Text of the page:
Saying Goodbye Longer Than Cher - 43 years after playing their first gig, the Rolling Stones announced plans for a tour that will start in Boston in August and run for at least a year. The London Sun said despite all the jokes about their wrinkles, they're still a great live band, but this will probably be their final tour. The combined age of the four regular band members is 242 years.

  • That's 3,000 in rock star years.
  • That's also the combined age of the last dozen women Mick Jagger's slept with.
  • These days, when Mick says, "Start me up," the roadies pull out the defibrillator.
  • Why should age stop Mick Jagger from touring? Death didn't stop Keith Richards from touring for the past 25 years.

    Ho Ho Ho! - Two female executives of the #1 hip-hop magazine The Source filed sexual harassment charges with the EEOC, claiming they could no longer endure the culture of sexism in the office. Among their charges: that female employees were touched and sexually propositioned; males were allowed to put up posters of women in G-strings, smoke pot and do inferior work and not get fired; and a male subordinate once saw one of the women eating a lollipop and offered to give her "something to suck on." CEO/rapper Raymond "Benzino" Scott called the charges "crazy" and said he would countersue.

  • Yeah, those bitches are just crazy ho's!
  • Hip-hop, sexist? Absurd! Next, they'll be claiming that bagpipe music is annoying!
  • There was also the office dress code that required all women to dress like 'Li'l Kim.
  • That guy must've thought the lollipop looked much too big to fit in her mouth.

    Conan The Disciplinarian - Maria Shriver revealed to Oprah Winfrey that her husband Arnold Schwarzenegger has a strict method of dealing with their four kids when they don't do their laundry and leave their dirty clothes on the floor. She said he goes around, picks their clothes up, and either hides them or throws them in the fire. Either way, she said, "They don't get them back."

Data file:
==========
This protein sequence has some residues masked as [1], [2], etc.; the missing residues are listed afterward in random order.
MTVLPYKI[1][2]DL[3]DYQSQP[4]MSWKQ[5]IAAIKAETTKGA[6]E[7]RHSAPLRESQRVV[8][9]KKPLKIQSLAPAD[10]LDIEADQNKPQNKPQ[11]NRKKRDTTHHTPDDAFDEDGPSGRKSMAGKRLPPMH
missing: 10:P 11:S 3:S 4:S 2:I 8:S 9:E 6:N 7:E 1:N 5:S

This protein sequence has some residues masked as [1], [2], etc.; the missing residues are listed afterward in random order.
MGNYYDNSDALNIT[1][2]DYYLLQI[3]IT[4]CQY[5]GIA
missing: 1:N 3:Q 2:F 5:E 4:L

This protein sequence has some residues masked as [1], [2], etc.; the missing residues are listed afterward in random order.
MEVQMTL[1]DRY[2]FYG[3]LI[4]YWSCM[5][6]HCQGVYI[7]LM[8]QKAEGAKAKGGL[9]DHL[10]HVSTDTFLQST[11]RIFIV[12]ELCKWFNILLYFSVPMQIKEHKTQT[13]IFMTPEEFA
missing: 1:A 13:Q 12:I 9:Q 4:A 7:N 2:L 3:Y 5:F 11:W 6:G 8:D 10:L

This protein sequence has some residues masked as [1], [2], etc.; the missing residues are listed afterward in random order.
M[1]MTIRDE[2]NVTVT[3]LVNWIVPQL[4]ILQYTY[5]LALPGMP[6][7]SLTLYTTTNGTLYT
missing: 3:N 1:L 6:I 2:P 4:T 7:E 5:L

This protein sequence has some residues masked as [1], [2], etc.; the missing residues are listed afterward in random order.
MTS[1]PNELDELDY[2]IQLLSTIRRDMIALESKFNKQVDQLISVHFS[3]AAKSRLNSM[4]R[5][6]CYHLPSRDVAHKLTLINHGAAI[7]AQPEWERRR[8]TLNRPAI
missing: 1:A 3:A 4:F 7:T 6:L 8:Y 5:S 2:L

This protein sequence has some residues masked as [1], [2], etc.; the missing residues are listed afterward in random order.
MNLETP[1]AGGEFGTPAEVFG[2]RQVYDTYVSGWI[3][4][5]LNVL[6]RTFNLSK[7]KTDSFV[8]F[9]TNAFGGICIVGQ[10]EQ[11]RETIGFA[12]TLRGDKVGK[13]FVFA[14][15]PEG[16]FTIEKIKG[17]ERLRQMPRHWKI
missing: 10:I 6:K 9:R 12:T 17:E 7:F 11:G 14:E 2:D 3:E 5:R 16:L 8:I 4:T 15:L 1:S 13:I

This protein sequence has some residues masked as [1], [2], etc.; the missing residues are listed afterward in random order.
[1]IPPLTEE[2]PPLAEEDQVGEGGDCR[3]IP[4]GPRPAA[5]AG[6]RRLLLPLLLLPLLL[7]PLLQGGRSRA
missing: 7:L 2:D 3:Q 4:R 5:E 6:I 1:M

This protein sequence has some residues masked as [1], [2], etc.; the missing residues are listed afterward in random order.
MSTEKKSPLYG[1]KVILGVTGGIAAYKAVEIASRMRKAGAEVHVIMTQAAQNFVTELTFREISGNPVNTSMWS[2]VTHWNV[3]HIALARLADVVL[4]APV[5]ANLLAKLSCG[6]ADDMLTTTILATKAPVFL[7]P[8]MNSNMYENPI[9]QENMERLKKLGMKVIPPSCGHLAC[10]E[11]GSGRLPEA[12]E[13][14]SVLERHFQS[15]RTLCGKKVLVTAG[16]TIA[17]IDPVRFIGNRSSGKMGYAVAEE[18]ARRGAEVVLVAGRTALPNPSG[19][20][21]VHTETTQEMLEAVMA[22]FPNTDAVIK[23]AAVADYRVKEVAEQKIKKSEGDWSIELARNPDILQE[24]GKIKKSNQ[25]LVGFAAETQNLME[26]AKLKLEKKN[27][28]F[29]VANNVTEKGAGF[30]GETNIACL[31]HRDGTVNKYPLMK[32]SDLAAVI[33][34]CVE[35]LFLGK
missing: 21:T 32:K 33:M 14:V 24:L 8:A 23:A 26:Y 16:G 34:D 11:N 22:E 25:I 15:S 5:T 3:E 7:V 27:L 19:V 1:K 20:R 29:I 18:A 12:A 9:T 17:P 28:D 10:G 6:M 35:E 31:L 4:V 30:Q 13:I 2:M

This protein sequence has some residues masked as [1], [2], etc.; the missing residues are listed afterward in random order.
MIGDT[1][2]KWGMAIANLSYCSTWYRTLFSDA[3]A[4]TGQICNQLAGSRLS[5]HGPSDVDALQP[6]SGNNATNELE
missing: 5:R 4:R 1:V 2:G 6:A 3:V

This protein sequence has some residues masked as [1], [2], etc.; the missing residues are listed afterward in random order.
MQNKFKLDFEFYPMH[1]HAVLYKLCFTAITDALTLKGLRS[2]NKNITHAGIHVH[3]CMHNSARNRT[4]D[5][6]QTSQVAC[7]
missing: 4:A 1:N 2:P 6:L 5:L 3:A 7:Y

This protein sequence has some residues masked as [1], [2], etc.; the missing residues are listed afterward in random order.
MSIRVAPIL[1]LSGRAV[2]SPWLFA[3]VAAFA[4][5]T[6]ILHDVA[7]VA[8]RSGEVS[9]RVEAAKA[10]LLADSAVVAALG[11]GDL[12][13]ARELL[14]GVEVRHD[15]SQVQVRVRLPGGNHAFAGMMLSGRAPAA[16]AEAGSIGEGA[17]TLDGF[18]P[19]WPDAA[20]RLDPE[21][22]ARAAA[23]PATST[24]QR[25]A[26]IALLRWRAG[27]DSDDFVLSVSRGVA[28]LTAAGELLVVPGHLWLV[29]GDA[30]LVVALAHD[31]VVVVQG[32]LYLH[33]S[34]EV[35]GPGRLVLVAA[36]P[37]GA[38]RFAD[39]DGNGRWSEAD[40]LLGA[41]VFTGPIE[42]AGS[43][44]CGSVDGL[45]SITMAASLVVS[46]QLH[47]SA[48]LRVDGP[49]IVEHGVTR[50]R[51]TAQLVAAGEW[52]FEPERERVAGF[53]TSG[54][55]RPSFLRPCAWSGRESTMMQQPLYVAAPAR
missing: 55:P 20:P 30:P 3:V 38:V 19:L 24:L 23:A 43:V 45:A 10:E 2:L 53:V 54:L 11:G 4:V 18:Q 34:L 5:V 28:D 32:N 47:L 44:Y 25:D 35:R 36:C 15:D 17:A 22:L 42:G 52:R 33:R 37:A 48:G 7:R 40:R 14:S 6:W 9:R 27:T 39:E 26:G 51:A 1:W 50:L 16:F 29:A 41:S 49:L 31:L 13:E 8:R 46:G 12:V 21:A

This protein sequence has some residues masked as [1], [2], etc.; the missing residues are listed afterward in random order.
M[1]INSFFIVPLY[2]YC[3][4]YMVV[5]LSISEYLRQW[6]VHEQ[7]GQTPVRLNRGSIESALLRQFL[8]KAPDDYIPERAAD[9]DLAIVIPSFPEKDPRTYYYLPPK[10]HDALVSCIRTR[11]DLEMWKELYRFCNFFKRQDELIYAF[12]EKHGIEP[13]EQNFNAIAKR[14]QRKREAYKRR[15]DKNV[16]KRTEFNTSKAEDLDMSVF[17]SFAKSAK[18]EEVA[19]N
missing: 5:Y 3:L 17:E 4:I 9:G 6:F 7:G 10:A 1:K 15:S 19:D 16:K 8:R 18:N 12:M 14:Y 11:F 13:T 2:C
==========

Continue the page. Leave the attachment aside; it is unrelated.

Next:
• And if they value their feet, they'd better not EVER put them on the coffee table!
  • Likewise, cars left in "No parking zones" in California are now blown up.
  • Michael Jackson also burns clothes kids leave on the floor, but just to destroy the DNA evidence.

    He Was No Ross - Jennifer Aniston finally talked about the breakup of her marriage, taking most of the responsibility. She said Brad Pitt is a kind, sweet goofball who "accepted me with all of my crap and dysfunction," but she always felt inferior to him, and being married to him made her feel insecure.

  • Next time, she'll marry someone who's less pretty than she is.
  • So her next husband will be mean and overcontrolling.
  • It takes a strong ego to be with Brad Pitt, which explains Angelina Jolie.

    One Crazy Mother - Tuesday, Mike Tyson announced that he would return to the ring for the first time in nearly a year, to fight journeyman boxer Kevin McBride on June 11. Tyson promised, "It's going to be a train wreck." He said he expects to be fighting for "a long time" to pay off his $30 million debt and take care of his children, three of whom sat with him at the press conference. He added, "I feel like Mr. Mom."

  • He looked more like "Mr. Dad-GummitThisGuy'sCrazy!"
  • Aren't ALL of Mike Tyson's fights these days train wrecks?
  • He doesn't want to get into the ring anymore, but hey, a man's gotta eat.